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Am Fam Physician. 2007;75(7):1078

Background: Depression is one of the leading causes of disability in the world and affects 5 to 10 percent of the population. Current management of depression often does not meet evidence-based standards. Recent strategies to improve treatment of depression have included collaborative care, which is a structured approach to chronic disease management that has a greater role for nonmedical specialists. The model ranges from phone interventions that encourage medication compliance to intensive follow-up that includes a form of structured psychological intervention. Previous studies have found that collaborative care is effective in the treatment of depression, but reviews of these studies have shown limitations in their designs. Gilbody and associates evaluated the published literature on collaborative care for depression and assessed the short- and long-term benefits.

The Study: The authors searched multiple literature databases for studies that evaluated collaborative care for depression. In addition, the reference lists for each of the articles identified were reviewed for studies that fit the inclusion criteria. To be included in the review, the studies had to be randomized trials of collaborative care compared with standard care. Collaborative care was defined as a multifaceted intervention that had three distinct professionals working together in a primary care setting. This included a case manager, a primary care professional, and a mental health specialist. Two of the three components had to be present in the study to meet inclusion criteria. Outcome measures were analyzed at a short-term interval (six months) and at long-term intervals (12, 18, and 24 months and five years).

Results: The authors included 37 randomized studies that had 12,355 participants receiving care for depression. Analysis showed that collaborative care had significantly better outcomes at all intervals, from six months to five years. The best effect of collaborative care was dependent on improved medication compliance and regularly scheduled supervision with a case manager who specialized in mental health issues. Even brief interventions such as phone calls were effective. Psychotherapy was not found to be associated with improvement of outcomes, but studies that included all three components of collaborative care had better outcomes than those with just two components.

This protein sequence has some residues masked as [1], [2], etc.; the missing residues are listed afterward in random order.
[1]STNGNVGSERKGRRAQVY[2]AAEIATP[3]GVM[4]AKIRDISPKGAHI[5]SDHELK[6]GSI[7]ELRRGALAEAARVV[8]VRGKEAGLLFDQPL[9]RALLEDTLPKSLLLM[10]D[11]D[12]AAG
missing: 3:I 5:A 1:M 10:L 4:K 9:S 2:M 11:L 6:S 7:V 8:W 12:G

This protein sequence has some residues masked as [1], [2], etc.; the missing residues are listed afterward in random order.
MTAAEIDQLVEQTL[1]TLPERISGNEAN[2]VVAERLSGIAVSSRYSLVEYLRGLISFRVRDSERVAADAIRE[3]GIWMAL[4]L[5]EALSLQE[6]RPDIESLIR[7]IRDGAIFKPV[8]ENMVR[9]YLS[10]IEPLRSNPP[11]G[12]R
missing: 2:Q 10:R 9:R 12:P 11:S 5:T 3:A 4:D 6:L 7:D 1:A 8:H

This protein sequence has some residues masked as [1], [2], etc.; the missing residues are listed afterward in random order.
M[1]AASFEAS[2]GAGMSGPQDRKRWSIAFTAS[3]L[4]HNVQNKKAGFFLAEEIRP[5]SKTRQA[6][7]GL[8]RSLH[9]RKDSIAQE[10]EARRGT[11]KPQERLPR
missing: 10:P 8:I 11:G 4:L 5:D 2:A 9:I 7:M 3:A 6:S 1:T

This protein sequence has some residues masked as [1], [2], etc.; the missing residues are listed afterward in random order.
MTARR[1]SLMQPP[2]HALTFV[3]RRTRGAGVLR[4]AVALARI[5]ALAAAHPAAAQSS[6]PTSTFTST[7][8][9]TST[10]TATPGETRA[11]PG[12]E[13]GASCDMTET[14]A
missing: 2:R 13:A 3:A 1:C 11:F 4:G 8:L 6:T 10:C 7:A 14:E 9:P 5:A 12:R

Conclusion: The authors conclude that the collaborative care model for managing depression in primary care offices has better short- and long-term outcomes than standard care. They add that there is strong evidence that the collaborative care model is effective, and future research should be aimed at how to integrate this model into the health care system.

editor's note: The time for debating the benefit of collaborative care in the management of depression has passed. After this study, the debate should move from the effectiveness of collaborative care to how to implement treatment programs. Even small programs that had phone follow-up to educate and encourage medication compliance were found to improve outcomes in depression treatment. Two editorials about this issue stated that future research should focus on which implementation strategies provide the best short- and long-term outcomes.1,2 As we continue to care for patients with depression, physicians need to work with systems to help provide collaborative care.—k.e.m.

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